There was a time when it was said that Zach Edey wouldn’t be able to play in the NBA. The Purdue big man was then considered a second-round pick at best. But now, he’s projected to be a lottery selection in many mock drafts. So where should he go?

There is always some cognitive dissonance when it comes to elite college players getting drafted into the NBA.

The college season ends, and those that exclusively watch college basketball might be surprised to find out that the best player in the college ranks isn’t considered a top NBA prospect.

The NBA game is different, and, often, teams are right to value potential and certain skills over college production.

Naismith Men's College Player of the Year

But, sometimes, teams ignoring college production miss out on a player like Jalen Brunson. He may not have been the fastest player or had the best shot, but his skills have translated to the NBA in a big way and he’s one of the best guards in the league.

One of the most polarizing of these types of players is in this year’s draft. Zach Edey had an incredible college career with accolades few can match, but there are questions about how the Purdue star’s game translates to the pros.

Is Edey a player whose game will only work in college, or is he, like Brunson, a player whose production will translate to the highest level of basketball? With clear strengths and obvious limitations, there is a case to be made for either.

Why Edey Could Be a Steal

Edey gets compared to a lot of tall slow-footed centers coming into the league, but this undersells just how big he is. Edey came in over 7-foot-3 at the combine with a wingspan close to 7-11. Wingspan measurements can be all over the board, but this should put Edey comfortably in the top five in the NBA in wingspan.

Every inch of wingspan and height is crucial for players who aren’t elite athletes. It seems obvious, but an extra inch of wingspan means you can be one less inch closer to the shooter and still alter the shot the same. It increases the margin for error, and this means the two-time AP College Basketball Player of the Year’s margin for error is higher than almost anyone in the league.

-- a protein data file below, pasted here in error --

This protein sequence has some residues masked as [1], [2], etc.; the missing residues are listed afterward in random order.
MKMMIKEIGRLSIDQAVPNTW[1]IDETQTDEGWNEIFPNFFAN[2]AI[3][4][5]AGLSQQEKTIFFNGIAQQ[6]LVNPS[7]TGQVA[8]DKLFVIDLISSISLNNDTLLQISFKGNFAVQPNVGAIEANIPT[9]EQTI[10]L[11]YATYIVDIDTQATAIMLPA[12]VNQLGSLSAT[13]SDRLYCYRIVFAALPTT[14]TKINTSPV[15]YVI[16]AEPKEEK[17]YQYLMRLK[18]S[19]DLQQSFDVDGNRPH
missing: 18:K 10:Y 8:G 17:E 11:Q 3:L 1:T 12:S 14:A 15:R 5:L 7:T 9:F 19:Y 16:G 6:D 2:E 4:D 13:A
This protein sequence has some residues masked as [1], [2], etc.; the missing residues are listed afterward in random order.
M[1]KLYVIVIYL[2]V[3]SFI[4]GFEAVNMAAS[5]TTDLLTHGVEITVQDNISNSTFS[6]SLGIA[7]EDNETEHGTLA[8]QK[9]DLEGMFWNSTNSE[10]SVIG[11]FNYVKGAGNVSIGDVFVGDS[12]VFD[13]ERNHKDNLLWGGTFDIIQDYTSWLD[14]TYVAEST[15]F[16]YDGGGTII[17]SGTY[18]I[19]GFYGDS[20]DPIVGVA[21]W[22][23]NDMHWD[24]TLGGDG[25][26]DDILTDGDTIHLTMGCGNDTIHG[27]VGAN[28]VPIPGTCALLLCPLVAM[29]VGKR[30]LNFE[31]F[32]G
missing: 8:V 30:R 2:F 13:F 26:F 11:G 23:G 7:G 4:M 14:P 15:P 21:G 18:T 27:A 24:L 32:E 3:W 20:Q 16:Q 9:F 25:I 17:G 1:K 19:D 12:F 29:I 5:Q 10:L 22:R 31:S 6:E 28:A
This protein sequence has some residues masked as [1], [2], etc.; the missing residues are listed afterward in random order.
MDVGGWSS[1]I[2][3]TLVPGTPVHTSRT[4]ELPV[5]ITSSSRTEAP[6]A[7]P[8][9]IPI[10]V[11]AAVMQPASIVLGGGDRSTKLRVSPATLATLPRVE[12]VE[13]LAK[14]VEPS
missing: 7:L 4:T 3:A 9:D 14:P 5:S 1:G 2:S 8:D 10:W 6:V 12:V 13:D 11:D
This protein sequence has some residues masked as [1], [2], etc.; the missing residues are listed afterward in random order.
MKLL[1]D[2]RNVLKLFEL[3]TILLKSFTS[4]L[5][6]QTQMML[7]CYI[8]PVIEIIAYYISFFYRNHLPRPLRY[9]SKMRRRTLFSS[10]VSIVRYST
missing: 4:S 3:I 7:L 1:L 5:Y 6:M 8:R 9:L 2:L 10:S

Wingspan and height don’t guarantee success. Tacko Fall and Mo Bamba are two of the tallest and longest players in the league but haven’t been impact guys. But comparing the production or frame of Edey to either of these players is disingenuous. Edey is one of the most decorated players in college basketball history and is an elite post scorer with toughness and enough strength to cause problems for opposing teams.

Post-ups may not be all that common in the NBA anymore against anything other than mismatches, but Edey’s post skills are excellent. His footwork improved every year at Purdue, and even though he still loves going to his right-handed hook moving toward the center of the floor when he posts up, he’s become adept at sealing overplaying defenders with his right leg and spinning inside for an easy dunk or layup.

The counters he displayed this past season will be crucial in the NBA, when his size and strength alone won’t be enough to score on most defenders. His touch around the rim has gotten better with time too. He can win with size or finesse in the post.

Edey’s toughness isn’t just displayed in the post, either. He is a willing and great screen setter, which may seem like a basic skill, but is actually really important for big men in the league. Some big men set phantom screens and start trying to dive or pop early, allowing defenders to easily maneuver around them. Edey uses his massive frame and understanding of where guards want to go to cause real problems for defenders. With as popular as the pick-and-roll is in the NBA, the willingness and ability to screen well is a huge positive.

The big man isn’t an elite passer, but he’s willing and understands basic reads well with all the reps he has gotten in the post. He’ll have to improve decision-making against more sophisticated help defenses, but he’s shown enough of a baseline in his playmaking that it likely won’t be a huge issue.

And for someone who doesn’t have the greatest footspeed, Edey really works to bother offensive players as much as possible. When he is in position near the rim, he understands how to use his frame to alter shots while not compromising his spot on the floor too early.

There are obvious defensive limitations, but, when near the basket, Edey can be a difference-maker.